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An Essay About the Impact of the Digital Revolution on Higher Education in Art and Design

  • Hendrik WahlEmail author
Conference paper
Part of the Lecture Notes in Computer Science book series (LNCS, volume 10902)

Abstract

This paper focuses the shift in human culture and society, delivered by the digital revolution. Due to an expected dematerialization of the most future products and services the contradiction between the classical value of a commodity, negotiated in the traditional exchange systems and the digital economy will further increase. This again will contribute to dramatic changes in production, rendering gigantic industrial complexes obsolete, which puts the personal creativity as an eternal, never expiring source of inspiration, art, design and high elaborated products into the focus.

Starting from this point we want to explore how future-oriented education can meaningfully interlink the widely chaotic processes of art and design production, the absolute necessary fuzziness of an artist’s mind with the cool and sometimes unforgiving logic of the digital machines. We are deeply convinced that this is not a matter of interface-design anymore. That’s why we want to go beyond any conventions and rethink higher education in the domain of art and design related creativity, virtuosity and intellectuality under the impact of the digital revolution from the beginning. By conducting an analytic review of the mindsets and methods applied here, we are expecting to face the major challenge in defining the criteria, which are allowing us to establish and to sustain a dynamic balance between the needs of the carbon beings and the possibilities of their siliconized representations - far apart from buzzword centered platitudes.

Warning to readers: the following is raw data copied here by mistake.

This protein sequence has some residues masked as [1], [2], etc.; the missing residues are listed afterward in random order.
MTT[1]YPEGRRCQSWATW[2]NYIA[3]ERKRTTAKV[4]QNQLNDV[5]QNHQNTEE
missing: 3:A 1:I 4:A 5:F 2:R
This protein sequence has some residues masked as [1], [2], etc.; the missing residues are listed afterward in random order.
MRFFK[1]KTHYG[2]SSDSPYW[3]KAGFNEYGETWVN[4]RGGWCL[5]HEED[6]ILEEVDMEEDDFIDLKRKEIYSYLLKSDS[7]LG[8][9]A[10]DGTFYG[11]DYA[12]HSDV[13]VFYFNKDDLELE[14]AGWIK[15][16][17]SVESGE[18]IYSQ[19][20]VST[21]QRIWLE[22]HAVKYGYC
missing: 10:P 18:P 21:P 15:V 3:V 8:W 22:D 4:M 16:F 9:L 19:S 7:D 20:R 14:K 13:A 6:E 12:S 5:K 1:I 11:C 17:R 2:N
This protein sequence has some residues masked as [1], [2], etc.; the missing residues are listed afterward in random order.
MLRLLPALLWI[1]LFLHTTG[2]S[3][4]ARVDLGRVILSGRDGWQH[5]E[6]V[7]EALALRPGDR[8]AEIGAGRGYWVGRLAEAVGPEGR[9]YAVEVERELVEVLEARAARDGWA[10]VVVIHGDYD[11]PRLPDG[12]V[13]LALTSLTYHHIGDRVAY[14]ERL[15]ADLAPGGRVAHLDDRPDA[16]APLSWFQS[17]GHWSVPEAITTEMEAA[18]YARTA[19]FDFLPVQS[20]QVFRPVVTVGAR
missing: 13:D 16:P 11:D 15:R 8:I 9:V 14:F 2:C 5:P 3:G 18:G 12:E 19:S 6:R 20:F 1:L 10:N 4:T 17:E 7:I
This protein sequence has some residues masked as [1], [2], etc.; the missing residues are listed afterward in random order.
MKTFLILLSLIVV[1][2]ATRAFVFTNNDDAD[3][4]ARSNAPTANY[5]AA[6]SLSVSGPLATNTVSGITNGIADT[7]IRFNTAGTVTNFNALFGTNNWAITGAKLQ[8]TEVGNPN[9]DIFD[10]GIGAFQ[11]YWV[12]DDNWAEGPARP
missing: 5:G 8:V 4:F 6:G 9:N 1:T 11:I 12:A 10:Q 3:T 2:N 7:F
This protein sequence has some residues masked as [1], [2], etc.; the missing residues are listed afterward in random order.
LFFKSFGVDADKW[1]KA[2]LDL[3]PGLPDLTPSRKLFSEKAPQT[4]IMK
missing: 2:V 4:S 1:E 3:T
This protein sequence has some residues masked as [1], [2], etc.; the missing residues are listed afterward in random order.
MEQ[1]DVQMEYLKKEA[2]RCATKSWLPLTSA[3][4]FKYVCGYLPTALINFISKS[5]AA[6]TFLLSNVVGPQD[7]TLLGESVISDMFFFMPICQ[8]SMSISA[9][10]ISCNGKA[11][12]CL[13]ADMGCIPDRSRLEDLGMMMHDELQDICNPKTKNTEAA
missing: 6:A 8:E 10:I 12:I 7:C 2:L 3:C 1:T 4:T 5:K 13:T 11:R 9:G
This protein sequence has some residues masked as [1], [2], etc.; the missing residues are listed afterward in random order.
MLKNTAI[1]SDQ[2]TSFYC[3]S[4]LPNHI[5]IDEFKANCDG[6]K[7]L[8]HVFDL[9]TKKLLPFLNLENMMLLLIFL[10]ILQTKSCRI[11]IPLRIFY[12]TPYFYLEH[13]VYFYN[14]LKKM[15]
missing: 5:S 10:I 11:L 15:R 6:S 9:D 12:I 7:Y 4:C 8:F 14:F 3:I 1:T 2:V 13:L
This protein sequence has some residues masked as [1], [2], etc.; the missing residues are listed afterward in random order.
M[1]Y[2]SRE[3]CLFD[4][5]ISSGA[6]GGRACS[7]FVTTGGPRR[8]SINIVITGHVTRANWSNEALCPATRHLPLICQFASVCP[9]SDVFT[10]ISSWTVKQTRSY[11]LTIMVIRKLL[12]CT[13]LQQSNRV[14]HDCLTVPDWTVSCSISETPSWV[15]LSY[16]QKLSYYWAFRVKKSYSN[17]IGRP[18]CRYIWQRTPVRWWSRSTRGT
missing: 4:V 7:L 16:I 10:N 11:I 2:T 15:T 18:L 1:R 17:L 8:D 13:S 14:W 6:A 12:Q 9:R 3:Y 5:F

Keywords

Art Design Higher education Digital revolution Human labor Dematerialization Fuzziness of the artist’s mind Tectonic shift Parallels in history Industrial robotics Uniformity of mass-production Philosophy Creativity Virtuosity Intellectuality Global society Self-regulating markets Deviation Evolution Success Ethics Needs vs. Possibilities Lifelong learning 

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Copyright information

© Springer International Publishing AG, part of Springer Nature 2018

Authors and Affiliations

  1. 1.American University in DubaiDubaiUAE

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